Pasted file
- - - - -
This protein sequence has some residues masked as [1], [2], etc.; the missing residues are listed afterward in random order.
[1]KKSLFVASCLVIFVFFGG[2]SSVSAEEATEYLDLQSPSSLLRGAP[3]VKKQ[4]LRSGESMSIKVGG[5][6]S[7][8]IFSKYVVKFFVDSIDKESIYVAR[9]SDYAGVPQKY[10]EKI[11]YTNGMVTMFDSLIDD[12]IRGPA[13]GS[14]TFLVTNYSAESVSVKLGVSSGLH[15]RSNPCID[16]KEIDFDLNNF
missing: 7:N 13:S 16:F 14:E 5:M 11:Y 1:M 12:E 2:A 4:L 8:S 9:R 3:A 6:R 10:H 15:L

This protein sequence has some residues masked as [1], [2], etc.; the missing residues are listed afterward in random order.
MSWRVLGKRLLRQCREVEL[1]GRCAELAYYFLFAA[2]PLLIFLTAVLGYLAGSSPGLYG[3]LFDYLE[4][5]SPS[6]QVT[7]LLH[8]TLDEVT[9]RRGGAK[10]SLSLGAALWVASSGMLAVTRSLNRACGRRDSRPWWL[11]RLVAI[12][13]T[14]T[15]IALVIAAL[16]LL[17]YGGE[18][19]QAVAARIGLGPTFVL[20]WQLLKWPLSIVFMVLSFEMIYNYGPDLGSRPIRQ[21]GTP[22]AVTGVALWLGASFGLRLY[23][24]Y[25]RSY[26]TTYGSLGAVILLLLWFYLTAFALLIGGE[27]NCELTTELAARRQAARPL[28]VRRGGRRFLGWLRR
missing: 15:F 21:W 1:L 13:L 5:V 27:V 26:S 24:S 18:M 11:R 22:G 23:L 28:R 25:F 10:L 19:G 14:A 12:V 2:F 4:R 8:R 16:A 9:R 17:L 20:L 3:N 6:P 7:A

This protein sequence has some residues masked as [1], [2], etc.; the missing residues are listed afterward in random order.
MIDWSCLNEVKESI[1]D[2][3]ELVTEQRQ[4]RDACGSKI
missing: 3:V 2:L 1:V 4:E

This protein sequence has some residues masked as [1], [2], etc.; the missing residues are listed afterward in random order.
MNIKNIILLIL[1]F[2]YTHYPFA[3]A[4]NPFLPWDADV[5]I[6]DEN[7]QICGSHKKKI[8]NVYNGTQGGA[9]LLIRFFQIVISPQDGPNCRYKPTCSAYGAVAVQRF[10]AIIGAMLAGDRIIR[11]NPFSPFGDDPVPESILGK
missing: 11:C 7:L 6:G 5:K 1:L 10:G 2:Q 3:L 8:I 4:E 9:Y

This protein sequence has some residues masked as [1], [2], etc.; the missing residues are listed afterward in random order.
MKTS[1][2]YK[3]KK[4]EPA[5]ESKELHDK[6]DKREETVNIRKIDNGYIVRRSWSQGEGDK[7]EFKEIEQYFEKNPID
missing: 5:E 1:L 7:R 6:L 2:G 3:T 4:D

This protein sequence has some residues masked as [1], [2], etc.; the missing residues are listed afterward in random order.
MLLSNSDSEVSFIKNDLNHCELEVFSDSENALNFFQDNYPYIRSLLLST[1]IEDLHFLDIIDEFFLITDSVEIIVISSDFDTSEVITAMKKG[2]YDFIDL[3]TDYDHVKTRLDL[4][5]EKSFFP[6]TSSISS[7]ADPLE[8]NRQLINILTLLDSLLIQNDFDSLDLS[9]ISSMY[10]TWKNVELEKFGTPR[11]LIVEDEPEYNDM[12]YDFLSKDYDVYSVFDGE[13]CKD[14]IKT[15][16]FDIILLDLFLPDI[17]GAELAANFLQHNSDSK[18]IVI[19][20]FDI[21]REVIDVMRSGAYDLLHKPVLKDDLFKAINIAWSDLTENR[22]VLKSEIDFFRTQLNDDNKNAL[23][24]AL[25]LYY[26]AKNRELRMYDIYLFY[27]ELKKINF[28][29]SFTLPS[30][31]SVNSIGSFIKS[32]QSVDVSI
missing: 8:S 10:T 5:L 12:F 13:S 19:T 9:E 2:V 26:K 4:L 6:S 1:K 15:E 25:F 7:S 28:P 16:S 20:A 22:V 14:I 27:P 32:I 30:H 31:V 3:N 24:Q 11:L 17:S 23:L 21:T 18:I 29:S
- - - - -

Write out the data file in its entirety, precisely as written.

This protein sequence has some residues masked as [1], [2], etc.; the missing residues are listed afterward in random order.
[1]KKSLFVASCLVIFVFFGG[2]SSVSAEEATEYLDLQSPSSLLRGAP[3]VKKQ[4]LRSGESMSIKVGG[5][6]S[7][8]IFSKYVVKFFVDSIDKESIYVAR[9]SDYAGVPQKY[10]EKI[11]YTNGMVTMFDSLIDD[12]IRGPA[13]GS[14]TFLVTNYSAESVSVKLGVSSGLH[15]RSNPCID[16]KEIDFDLNNF
missing: 7:N 13:S 16:F 14:E 5:M 11:Y 1:M 12:E 2:A 4:L 8:S 9:R 3:A 6:R 10:H 15:L

This protein sequence has some residues masked as [1], [2], etc.; the missing residues are listed afterward in random order.
MSWRVLGKRLLRQCREVEL[1]GRCAELAYYFLFAA[2]PLLIFLTAVLGYLAGSSPGLYG[3]LFDYLE[4][5]SPS[6]QVT[7]LLH[8]TLDEVT[9]RRGGAK[10]SLSLGAALWVASSGMLAVTRSLNRACGRRDSRPWWL[11]RLVAI[12][13]T[14]T[15]IALVIAAL[16]LL[17]YGGE[18][19]QAVAARIGLGPTFVL[20]WQLLKWPLSIVFMVLSFEMIYNYGPDLGSRPIRQ[21]GTP[22]AVTGVALWLGASFGLRLY[23][24]Y[25]RSY[26]TTYGSLGAVILLLLWFYLTAFALLIGGE[27]NCELTTELAARRQAARPL[28]VRRGGRRFLGWLRR
missing: 15:F 21:W 1:L 13:L 5:V 27:V 26:S 24:S 18:M 11:R 22:G 23:L 28:R 25:F 10:L 19:G 14:A 12:V 2:F 4:R 8:R 16:A 9:R 17:L 20:L 3:N 6:P 7:A

This protein sequence has some residues masked as [1], [2], etc.; the missing residues are listed afterward in random order.
MIDWSCLNEVKESI[1]D[2][3]ELVTEQRQ[4]RDACGSKI
missing: 3:V 2:L 1:V 4:E

This protein sequence has some residues masked as [1], [2], etc.; the missing residues are listed afterward in random order.
MNIKNIILLIL[1]F[2]YTHYPFA[3]A[4]NPFLPWDADV[5]I[6]DEN[7]QICGSHKKKI[8]NVYNGTQGGA[9]LLIRFFQIVISPQDGPNCRYKPTCSAYGAVAVQRF[10]AIIGAMLAGDRIIR[11]NPFSPFGDDPVPESILGK
missing: 11:C 7:L 6:G 5:K 1:L 10:G 2:Q 3:L 8:I 4:E 9:Y

This protein sequence has some residues masked as [1], [2], etc.; the missing residues are listed afterward in random order.
MKTS[1][2]YK[3]KK[4]EPA[5]ESKELHDK[6]DKREETVNIRKIDNGYIVRRSWSQGEGDK[7]EFKEIEQYFEKNPID
missing: 5:E 1:L 7:R 6:L 2:G 3:T 4:D

This protein sequence has some residues masked as [1], [2], etc.; the missing residues are listed afterward in random order.
MLLSNSDSEVSFIKNDLNHCELEVFSDSENALNFFQDNYPYIRSLLLST[1]IEDLHFLDIIDEFFLITDSVEIIVISSDFDTSEVITAMKKG[2]YDFIDL[3]TDYDHVKTRLDL[4][5]EKSFFP[6]TSSISS[7]ADPLE[8]NRQLINILTLLDSLLIQNDFDSLDLS[9]ISSMY[10]TWKNVELEKFGTPR[11]LIVEDEPEYNDM[12]YDFLSKDYDVYSVFDGE[13]CKD[14]IKT[15][16]FDIILLDLFLPDI[17]GAELAANFLQHNSDSK[18]IVI[19][20]FDI[21]REVIDVMRSGAYDLLHKPVLKDDLFKAINIAWSDLTENR[22]VLKSEIDFFRTQLNDDNKNAL[23][24]AL[25]LYY[26]AKNRELRMYDIYLFY[27]ELKKINF[28][29]SFTLPS[30][31]SVNSIGSFIKS[32]QSVDVSI
missing: 8:S 10:T 5:L 12:F 13:S 19:T 9:E 2:V 26:K 4:L 6:S 1:K 15:E 25:F 7:S 28:P 16:S 20:A 22:V 14:I 27:P 32:I 30:H 31:V 3:N 24:Q 11:L 17:S 23:L 21:T 18:I 29:S